Ways to Simplify Your Financial Life

Who doesn’t want to simplify their life, particularly when it comes to their finances?   Consolidating and automating your financial chores can make sense because it reduces the time spent organizing and tracking financial records. Below are some tips to simplify your finances:

  • Collapse the number of accounts you are using: At CMP we already ensure that you use the minimum number of accounts, but for those with outside accounts, keep things simple by collapsing all your IRAs (and 401Ks if you can) into one overall IRA account.   There may be legitimate reasons for hanging onto that old IRA or 401K but if there is not, save on paper work and time by consolidating accounts.
  • Switch to targeted funds: Again at CMP we spend a lot of time ensuring that funds are appropriately allocated and balanced. For those with accounts that are not managed, many 401Ks or mutual funds have targeted funds that are set up for the age you are planning to retire (e.g. Vanguard “2025 fund”) Such funds automatically adjust the allocation between stocks and bonds, becoming more conservative as you reach your retirement age.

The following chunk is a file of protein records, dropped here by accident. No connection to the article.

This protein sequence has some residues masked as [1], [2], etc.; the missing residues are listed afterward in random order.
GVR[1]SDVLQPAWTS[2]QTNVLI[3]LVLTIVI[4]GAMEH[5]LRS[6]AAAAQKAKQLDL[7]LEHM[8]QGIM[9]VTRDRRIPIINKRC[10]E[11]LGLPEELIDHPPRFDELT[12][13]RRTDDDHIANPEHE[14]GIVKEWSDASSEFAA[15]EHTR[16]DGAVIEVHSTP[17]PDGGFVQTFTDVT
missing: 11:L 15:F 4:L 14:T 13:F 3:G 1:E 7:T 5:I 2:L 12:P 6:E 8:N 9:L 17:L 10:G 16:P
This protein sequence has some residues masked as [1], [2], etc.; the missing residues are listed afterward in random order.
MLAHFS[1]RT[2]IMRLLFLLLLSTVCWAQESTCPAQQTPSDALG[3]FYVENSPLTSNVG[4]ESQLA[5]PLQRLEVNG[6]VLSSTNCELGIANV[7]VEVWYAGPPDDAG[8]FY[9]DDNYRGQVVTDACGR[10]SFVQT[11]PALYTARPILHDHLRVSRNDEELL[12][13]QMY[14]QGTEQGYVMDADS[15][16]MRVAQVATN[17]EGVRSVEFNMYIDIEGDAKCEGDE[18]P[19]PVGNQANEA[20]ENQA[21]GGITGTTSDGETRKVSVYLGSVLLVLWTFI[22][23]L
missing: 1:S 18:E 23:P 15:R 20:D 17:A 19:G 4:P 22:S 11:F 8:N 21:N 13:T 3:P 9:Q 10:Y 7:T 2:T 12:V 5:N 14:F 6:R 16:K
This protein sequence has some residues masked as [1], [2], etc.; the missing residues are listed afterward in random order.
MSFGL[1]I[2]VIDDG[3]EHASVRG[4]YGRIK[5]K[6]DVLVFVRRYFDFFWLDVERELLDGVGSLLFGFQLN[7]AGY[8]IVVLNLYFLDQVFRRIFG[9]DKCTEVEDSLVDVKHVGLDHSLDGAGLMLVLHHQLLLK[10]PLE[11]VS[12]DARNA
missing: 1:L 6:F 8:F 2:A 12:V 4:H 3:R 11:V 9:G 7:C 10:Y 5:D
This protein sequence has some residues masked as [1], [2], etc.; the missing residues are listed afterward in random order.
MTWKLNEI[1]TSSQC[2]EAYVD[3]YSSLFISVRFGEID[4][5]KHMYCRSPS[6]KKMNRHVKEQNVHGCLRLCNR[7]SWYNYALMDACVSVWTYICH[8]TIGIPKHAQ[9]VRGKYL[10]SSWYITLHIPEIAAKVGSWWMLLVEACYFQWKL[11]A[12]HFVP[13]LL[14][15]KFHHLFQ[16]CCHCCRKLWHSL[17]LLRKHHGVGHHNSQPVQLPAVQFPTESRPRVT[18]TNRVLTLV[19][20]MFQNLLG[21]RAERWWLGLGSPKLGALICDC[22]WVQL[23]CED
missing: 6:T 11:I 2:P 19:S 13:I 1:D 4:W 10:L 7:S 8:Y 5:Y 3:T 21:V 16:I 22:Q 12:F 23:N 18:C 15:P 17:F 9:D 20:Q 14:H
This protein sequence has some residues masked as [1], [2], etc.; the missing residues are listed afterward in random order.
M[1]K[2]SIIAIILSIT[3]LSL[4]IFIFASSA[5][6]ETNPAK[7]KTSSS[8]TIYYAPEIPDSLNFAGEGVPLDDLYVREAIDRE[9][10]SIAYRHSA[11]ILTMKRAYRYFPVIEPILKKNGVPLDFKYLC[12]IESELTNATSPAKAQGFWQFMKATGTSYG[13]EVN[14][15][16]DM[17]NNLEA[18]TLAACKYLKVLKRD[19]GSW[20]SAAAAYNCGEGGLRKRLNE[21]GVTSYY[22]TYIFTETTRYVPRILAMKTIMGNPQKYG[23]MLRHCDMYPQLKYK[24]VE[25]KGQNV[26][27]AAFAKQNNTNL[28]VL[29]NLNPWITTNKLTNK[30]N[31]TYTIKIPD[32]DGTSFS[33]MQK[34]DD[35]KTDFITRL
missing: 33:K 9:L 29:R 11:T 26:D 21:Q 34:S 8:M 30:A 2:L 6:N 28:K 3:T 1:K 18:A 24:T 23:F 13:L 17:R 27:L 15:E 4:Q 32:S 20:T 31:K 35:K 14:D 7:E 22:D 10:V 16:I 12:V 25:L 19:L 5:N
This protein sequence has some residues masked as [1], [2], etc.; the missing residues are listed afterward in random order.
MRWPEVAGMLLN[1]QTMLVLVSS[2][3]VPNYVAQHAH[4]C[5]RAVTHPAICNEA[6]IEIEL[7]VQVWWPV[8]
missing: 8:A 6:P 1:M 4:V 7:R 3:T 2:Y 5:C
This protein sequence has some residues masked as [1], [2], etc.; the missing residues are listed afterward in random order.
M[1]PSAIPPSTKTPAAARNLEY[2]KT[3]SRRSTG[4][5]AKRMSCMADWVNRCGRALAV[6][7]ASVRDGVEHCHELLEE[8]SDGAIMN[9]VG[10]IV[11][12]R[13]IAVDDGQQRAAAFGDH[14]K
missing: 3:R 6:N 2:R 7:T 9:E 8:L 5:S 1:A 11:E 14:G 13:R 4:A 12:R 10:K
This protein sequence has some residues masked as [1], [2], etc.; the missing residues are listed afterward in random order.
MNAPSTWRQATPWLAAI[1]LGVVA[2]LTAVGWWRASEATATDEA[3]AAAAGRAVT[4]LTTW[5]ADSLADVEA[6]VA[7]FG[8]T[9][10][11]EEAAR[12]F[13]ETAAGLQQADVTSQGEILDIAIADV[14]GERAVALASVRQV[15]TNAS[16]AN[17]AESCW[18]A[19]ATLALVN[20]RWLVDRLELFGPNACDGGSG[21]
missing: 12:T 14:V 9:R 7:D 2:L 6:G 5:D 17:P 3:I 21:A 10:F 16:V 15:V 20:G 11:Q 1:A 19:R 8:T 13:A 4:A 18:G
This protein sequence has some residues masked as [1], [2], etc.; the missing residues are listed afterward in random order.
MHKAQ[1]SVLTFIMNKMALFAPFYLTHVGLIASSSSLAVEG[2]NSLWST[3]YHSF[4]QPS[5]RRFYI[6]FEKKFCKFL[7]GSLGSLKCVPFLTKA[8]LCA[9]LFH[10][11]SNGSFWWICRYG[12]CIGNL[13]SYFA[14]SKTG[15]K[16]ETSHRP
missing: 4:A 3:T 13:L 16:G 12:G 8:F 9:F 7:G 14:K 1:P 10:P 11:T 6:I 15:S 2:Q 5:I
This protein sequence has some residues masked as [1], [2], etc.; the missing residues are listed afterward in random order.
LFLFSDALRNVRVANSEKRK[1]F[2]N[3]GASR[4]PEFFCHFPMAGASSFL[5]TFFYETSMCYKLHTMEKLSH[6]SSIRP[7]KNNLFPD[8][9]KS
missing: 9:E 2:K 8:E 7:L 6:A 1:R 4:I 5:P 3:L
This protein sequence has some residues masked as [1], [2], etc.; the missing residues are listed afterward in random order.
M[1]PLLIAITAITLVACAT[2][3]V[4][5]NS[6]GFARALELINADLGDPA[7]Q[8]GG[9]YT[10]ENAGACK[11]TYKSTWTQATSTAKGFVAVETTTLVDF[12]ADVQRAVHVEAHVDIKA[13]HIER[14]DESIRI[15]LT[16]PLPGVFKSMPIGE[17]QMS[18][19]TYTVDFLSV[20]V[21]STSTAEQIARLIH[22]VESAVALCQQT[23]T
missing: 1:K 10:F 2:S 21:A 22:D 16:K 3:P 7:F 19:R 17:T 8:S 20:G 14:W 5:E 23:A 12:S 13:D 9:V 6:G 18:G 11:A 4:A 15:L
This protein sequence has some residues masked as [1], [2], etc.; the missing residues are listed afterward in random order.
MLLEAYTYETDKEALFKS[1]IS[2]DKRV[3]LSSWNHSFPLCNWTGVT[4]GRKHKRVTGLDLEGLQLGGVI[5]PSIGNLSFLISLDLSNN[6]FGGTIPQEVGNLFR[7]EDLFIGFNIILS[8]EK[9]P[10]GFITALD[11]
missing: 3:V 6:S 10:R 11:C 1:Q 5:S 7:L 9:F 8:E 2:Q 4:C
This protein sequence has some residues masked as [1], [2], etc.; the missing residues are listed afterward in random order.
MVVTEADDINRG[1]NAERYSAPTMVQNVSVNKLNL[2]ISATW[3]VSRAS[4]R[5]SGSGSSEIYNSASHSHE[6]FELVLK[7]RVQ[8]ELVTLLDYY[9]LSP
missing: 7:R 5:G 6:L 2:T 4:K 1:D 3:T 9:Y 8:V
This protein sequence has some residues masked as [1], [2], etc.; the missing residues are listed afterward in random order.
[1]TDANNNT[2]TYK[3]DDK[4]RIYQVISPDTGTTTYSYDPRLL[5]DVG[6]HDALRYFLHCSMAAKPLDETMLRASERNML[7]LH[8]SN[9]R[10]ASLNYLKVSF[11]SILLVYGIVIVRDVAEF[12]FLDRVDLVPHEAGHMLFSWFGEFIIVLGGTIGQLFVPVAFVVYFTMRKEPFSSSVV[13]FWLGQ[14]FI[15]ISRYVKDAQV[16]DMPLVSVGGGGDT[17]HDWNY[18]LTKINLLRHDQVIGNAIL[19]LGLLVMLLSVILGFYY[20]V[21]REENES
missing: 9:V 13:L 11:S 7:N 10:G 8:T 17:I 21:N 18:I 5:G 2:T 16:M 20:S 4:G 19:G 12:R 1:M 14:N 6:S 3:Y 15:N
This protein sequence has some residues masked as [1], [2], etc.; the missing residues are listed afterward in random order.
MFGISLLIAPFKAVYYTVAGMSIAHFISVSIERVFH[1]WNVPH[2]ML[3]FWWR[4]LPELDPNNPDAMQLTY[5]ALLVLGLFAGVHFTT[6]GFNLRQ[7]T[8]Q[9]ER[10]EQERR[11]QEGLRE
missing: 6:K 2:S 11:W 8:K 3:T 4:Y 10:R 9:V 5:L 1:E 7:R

• Automate Distributions and Bill Pays: For those who are taking required minimum distributions (RMDs), automating the process will ensure you avoid penalties. CMP will work with TD Ameritrade to ensure that RMDs are automatically distributed from IRA accounts.   Others can work with their mutual fund to set up automatic RMD withdrawals. Similarly, many use automatic bill pay either through their bank or payee. Setting this feature up not only confirms the timely payment of bills but saves both time and worry.
  • Set Up a Password Manager: A password manager is a software application that helps a user store and organize passwords. Using a password manager will help access to all your financial accounts in a safe and secure manner. Efficient access to all your accounts is especially useful for loved ones who will need to access your information if you become disabled or upon your decease.

By Barry Jamieson, MA, inspired by Christine Benz, Morningstar.com

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